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Study says U.S. economic growth to continue

By control on May 2, 2013

Economic growth is expected to continue in the U.S. throughout the remainder of 2013, say the nation's purchasing and supply executives in their spring 2013 Semiannual Economic Forecast. The forecast offers hope for improvement in the airfreight sector. Expectations for the remainder of 2013 continue to be positive in both the manufacturing and non-manufacturing sectors. These projections are part of the forecast issued this week by the Business Survey Committee of the Institute for Supply Management (ISM).

Sixty-six percent of respondents from the panel of manufacturing supply management executives predict their revenues will be 9.9 percent greater in 2013 compared to 2012, 12 percent expect a 14.6 percent decline, and 22 percent foresee no change. This yields an overall average expectation of 4.8 percent revenue growth among manufacturers in 2013, which is a slight increase of 0.2 percentage point from December 2012 when the panel predicted a 4.6 percent increase in 2013 revenues.

With operating capacity at 80.2 percent, an expected capital expenditure increase of 9.1 percent, prices paid expected to increase a modest 0.9 percent from now through the end of 2013, and employment expected to grow only 0.9 percent for the balance of 2013, manufacturers are positioned to grow revenues while containing costs through the remainder of the year.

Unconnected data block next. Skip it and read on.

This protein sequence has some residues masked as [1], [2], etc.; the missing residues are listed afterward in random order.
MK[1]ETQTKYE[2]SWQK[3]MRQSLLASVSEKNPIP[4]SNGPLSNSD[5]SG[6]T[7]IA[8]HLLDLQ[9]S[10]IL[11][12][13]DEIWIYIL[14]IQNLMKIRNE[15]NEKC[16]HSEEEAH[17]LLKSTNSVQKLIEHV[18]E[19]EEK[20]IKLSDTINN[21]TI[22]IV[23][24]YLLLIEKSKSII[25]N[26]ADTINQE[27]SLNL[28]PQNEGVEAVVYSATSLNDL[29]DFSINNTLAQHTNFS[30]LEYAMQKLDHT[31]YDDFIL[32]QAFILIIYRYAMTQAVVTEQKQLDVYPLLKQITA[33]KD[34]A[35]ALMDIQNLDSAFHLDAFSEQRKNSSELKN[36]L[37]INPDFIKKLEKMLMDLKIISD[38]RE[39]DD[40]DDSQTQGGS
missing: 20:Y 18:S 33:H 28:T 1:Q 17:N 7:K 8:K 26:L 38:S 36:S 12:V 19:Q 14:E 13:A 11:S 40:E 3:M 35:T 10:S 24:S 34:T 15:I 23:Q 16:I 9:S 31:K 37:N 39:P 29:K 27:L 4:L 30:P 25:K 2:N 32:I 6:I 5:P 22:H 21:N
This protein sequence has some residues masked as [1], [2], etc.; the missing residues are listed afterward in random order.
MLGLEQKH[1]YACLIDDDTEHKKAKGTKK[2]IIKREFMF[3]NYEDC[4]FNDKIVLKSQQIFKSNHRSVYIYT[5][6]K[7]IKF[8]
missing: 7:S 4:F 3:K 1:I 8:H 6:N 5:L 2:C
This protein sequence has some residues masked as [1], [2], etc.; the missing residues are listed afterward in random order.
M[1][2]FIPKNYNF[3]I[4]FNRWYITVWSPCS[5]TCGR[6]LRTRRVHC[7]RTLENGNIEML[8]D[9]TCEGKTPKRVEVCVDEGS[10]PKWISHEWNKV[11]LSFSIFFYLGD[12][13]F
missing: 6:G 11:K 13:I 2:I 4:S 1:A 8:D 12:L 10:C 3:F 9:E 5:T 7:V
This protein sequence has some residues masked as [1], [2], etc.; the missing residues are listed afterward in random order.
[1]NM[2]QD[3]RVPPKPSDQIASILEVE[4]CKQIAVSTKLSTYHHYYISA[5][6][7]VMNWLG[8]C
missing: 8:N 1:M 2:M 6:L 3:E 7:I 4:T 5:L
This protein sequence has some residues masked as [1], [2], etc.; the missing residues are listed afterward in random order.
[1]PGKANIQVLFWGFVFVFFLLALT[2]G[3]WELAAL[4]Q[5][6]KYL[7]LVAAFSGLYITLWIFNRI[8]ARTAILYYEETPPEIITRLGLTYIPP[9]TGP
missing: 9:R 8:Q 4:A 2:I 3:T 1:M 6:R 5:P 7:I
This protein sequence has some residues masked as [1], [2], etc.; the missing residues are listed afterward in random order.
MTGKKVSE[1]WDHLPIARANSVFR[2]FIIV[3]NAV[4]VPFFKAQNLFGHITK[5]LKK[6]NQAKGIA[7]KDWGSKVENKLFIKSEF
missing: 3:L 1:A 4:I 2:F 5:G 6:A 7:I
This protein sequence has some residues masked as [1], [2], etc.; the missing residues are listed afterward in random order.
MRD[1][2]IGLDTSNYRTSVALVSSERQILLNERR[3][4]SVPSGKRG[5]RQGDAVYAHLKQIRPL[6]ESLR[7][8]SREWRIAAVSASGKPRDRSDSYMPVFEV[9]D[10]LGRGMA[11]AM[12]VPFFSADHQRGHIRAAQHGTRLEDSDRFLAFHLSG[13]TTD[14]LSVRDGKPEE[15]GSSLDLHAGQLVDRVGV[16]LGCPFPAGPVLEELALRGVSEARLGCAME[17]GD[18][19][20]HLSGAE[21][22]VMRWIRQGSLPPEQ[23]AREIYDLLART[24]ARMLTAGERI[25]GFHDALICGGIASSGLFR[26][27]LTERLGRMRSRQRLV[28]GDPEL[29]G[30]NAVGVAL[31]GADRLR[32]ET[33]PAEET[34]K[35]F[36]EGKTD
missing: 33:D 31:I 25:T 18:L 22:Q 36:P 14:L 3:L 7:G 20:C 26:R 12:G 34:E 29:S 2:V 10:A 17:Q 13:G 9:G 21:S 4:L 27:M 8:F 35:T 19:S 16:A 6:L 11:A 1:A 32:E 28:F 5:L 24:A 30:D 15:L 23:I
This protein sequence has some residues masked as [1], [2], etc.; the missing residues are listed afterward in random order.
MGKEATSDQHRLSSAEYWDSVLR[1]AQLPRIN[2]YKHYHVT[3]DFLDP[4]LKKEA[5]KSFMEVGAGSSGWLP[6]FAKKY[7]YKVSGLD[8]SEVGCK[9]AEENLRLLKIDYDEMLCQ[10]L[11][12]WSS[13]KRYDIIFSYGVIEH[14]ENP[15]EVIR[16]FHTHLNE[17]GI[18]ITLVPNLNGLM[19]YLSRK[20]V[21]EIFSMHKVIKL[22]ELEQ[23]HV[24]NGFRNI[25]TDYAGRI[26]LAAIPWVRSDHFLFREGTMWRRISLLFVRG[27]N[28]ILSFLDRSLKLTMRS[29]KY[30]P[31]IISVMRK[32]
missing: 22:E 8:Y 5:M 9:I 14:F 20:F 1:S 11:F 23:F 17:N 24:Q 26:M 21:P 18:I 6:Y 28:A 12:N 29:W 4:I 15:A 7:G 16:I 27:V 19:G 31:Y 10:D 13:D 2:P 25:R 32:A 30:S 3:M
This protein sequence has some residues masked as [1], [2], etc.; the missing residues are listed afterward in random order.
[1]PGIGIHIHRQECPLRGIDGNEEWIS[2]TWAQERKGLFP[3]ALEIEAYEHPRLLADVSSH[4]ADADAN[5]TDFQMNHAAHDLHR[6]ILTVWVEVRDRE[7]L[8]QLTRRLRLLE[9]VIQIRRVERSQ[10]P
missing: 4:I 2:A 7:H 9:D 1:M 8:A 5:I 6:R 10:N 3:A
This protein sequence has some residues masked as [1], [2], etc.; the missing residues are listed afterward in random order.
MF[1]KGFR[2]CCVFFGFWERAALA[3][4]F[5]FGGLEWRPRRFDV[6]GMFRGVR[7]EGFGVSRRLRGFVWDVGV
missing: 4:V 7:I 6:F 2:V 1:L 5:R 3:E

"With 17 out of 18 industries within the manufacturing sector predicting growth in 2013 over 2012, U.S. manufacturing continues to demonstrate its broad-based strength, efficiency and leadership in the world economy," said Bradley Holcomb, chairman of the ISM Manufacturing Business Survey Committee.

The 17 industries reporting expectations of growth in revenue for 2013 — listed in order — are: Wood Products; Furniture & Related Products; Nonmetallic Mineral Products; Petroleum & Coal Products; Electrical Equipment, Appliances & Components; Miscellaneous Manufacturing; Printing & Related Support Activities; Food, Beverage & Tobacco Products; Paper Products; Plastics & Rubber Products; Textile Mills; Computer & Electronic Products; Machinery; Primary Metals; Chemical Products; Apparel, Leather & Allied Products; and Fabricated Metal Products.

Fifty-six percent of non-manufacturing purchasing and supply executives expect their 2013 revenues to be greater by 7.9 percent than in 2012. Overall, respondents currently expect a 3.5 percent net increase in overall revenues, which is less than the 4.3 percent increase that was forecast in December 2012. "Non-manufacturing will continue to grow for the balance of 2013. Non-manufacturing companies continue to do more with less as evidenced by the high percentage of capacity utilization. Strategic cost management has been of paramount importance for supply managers. This is indicated by the minimal percentage increase in prices despite the volatility of various commodities. The slowing in the rate of increase for overall employment is a potential challenge.

The 15 non-manufacturing industries expecting increases in revenue in 2013 — listed in order — are: Construction; Transportation & Warehousing; Retail Trade; Professional, Scientific & Technical Services; Other Services; Accommodation & Food Services; Management of Companies & Support Services; Mining; Wholesale Trade; Finance & Insurance; Arts, Entertainment & Recreation; Real Estate, Rental & Leasing; Public Administration; Information; and Utilities.

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